Being sexually harassed at work is something that no employee should ever have to tolerate. Sexual harassment can have a significant emotional, physical and financial impact on a victim. It is important to know how to identify workplace sexual harassment at your job, as well as what to do about it. If you are being sexually harassed, contact the attorneys at DRZ Law for legal advice.
What Is Workplace Sexual Harassment?
According to the US Equal Employment Opportunity Commission (EEOC), sexual harassment refers to harassing behaviors based on a person’s sex. It can be sexual in nature, such as inappropriate touching. However, it does not have to be. Sexual harassment can also be based on sex, gender, gender identity or expression, sexual orientation, or relationship status. Harassment can include verbal or physical harassment, unwelcome sexual advances, and requests for sexual favors.
There are two types of workplace sexual harassment:
- Quid pro quo: also known as “this for that” sexual harassment, quid pro quo means that a victim is offered employment benefits or other perks in exchange for sexual favors. It may also be a blackmail situation, where a perpetrator offers not to do something harmful as long as the victim complies with a sexual request.
- Hostile work environment: if a pattern or workplace culture of harassment is so continuous as to create a work environment where a victim does not feel safe, welcomed or productive, it is a hostile work environment. This can involve ongoing offensive comments, jokes, actions or behaviors by one or multiple people in the office.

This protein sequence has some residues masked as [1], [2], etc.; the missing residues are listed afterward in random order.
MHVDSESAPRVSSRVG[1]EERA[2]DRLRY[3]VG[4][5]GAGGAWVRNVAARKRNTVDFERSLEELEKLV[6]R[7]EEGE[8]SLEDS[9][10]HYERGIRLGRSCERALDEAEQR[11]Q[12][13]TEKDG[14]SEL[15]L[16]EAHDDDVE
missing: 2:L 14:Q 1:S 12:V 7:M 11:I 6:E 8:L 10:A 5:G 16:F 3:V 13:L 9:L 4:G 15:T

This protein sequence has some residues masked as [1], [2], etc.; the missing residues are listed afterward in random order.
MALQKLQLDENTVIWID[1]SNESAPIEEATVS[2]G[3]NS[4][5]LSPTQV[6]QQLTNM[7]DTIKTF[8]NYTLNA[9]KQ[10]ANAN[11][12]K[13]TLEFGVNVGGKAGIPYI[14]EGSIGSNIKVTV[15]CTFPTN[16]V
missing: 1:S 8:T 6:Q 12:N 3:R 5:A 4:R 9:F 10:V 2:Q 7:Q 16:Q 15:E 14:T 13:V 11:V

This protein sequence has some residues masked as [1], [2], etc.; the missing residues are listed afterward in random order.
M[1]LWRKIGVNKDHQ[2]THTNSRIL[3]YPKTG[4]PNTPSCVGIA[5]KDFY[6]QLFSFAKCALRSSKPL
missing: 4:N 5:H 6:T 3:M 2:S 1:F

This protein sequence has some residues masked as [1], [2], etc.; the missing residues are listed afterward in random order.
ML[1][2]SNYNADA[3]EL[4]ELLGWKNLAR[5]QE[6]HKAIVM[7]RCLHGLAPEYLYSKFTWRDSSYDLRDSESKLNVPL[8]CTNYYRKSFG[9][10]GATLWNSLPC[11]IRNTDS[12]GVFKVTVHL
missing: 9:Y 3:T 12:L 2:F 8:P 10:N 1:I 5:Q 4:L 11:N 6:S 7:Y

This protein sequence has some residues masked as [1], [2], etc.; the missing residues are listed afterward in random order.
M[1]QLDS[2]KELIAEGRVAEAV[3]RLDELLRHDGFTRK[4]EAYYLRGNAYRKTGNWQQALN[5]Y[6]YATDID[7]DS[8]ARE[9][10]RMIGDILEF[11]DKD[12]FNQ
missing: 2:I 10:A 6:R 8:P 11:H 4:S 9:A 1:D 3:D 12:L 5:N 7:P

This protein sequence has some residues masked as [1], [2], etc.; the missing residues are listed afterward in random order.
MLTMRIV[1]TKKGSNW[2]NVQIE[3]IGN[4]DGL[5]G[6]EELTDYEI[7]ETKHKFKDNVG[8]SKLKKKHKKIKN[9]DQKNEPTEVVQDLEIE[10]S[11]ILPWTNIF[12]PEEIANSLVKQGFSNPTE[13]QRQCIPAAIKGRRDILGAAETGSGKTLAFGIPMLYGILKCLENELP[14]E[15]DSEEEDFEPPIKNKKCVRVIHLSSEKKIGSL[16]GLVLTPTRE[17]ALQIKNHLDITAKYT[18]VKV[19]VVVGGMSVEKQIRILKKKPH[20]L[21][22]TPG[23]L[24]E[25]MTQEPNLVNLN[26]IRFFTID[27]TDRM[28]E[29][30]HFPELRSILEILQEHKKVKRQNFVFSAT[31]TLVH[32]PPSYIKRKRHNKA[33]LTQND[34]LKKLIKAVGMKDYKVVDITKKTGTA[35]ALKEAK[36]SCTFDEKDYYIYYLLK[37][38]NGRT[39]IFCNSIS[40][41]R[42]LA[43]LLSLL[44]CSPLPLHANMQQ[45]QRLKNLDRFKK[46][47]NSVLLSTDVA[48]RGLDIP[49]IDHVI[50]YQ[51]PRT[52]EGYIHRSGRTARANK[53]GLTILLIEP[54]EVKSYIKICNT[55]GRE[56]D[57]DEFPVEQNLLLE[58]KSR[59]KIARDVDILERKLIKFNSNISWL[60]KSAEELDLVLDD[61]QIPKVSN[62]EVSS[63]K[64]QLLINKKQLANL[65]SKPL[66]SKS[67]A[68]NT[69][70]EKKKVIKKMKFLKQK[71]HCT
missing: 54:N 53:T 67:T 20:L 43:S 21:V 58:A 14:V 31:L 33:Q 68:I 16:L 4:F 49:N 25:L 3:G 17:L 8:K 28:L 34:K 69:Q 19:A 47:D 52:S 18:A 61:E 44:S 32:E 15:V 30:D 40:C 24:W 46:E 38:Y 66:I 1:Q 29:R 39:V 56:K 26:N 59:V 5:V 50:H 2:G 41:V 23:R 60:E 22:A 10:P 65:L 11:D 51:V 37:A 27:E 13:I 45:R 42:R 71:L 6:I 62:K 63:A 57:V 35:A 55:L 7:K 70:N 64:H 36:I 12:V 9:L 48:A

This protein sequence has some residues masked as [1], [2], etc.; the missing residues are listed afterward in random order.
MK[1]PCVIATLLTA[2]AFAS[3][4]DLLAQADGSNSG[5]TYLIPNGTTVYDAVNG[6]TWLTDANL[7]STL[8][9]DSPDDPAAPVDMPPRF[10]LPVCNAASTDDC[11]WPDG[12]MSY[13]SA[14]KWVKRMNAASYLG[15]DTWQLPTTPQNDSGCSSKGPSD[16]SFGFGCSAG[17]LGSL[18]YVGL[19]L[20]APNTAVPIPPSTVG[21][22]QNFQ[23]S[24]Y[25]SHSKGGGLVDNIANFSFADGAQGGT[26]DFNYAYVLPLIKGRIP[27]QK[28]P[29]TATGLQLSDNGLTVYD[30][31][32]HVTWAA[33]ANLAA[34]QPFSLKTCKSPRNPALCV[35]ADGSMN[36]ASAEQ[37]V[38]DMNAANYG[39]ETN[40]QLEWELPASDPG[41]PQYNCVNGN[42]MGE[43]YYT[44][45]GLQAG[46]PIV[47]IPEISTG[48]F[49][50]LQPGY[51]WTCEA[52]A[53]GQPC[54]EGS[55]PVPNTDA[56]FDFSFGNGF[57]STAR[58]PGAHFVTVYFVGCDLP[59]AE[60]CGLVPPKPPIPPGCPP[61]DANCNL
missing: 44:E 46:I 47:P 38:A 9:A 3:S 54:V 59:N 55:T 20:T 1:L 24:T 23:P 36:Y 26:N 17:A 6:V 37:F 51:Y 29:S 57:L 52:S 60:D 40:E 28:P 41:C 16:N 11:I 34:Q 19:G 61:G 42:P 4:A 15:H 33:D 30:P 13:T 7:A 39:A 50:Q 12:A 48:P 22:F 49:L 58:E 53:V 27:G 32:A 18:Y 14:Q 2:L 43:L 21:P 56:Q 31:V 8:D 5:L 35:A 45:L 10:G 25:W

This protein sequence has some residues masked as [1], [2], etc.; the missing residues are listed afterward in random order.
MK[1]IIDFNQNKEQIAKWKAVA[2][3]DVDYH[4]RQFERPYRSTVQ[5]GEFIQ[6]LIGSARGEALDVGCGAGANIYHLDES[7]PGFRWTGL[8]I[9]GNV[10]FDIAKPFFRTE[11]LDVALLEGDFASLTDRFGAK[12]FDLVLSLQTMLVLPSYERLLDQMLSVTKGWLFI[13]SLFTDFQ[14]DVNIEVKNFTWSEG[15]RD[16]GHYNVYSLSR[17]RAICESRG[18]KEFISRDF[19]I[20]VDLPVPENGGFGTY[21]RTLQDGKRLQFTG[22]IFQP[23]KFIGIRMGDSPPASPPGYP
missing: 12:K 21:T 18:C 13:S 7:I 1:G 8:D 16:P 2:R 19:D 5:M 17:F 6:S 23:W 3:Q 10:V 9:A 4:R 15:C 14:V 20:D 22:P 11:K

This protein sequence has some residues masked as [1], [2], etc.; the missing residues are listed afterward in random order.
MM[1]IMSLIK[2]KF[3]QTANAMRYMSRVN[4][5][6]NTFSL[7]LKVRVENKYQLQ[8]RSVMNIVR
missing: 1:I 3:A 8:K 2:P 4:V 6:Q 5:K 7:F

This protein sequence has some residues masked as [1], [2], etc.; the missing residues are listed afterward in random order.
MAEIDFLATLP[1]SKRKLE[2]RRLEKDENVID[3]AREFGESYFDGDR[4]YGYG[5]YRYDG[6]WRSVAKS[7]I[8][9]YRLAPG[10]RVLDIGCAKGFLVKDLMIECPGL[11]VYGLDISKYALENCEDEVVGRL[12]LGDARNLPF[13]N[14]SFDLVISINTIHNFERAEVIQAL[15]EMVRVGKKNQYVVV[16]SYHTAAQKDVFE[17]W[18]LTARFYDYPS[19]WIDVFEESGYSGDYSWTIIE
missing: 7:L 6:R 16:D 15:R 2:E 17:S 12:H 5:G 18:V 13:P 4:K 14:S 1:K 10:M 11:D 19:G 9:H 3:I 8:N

Workplace sexual harassment can be by a man against a woman, a woman against a man, or between two people of the same sex in the office. While simple teasing or an offhand remark may not constitute sexual harassment, a pattern of harassing behaviors or a serious isolated incident is often grounds for legal action in Kansas.
Signs of Workplace Sexual Harassment
It is not always easy to identify sexual harassment in the workplace. Not all examples of sexual harassment are blatant or obvious; some are more difficult to detect. If you suspect sexual harassment at work, you need to take immediate action to protect yourself. Common signs of workplace sexual harassment include:
- Requests to engage in sexual activity from someone at work
- Unwelcome or inappropriate touching
- Invasions of your personal space
- Groping, fondling or sexual assault
- Rape or attempted rape
- Negative comments about men or women as a group
- Inappropriate jokes or comments about sexual orientation
- Discussing sexual relations at work or in inappropriate places
- Exposure of sexual organs in the workplace
- Receiving unsolicited sexually explicit content on your computer or phone
- A job being contingent on sexual consent, either implicitly or explicitly
If someone at work made you feel uncomfortable by saying or doing something sexually inappropriate, or made you feel unwelcome based on your sex or another protected class, you are a victim of sexual harassment. Once physical touching is involved, it can escalate into sexual assault. In both cases, you have legal rights as a victim.
How to Deal With Sexual Harassment at Work
If you are sexually harassed at work, report it to your employer or the human resources department right away. Your workplace should have a protocol in place for reporting. If your employer fails to take immediate remedial action, you can file a complaint with the EEOC for a federal agent to investigate and potentially intervene.
In the meantime, get medical care for any physical injuries you sustained and counseling for emotional harm suffered. Document each incident of sexual harassment in detail. Then, take your case to a workplace sexual harassment lawyer for a free consultation. You may be entitled to financial compensation for the damages that you suffered due to workplace sexual harassment.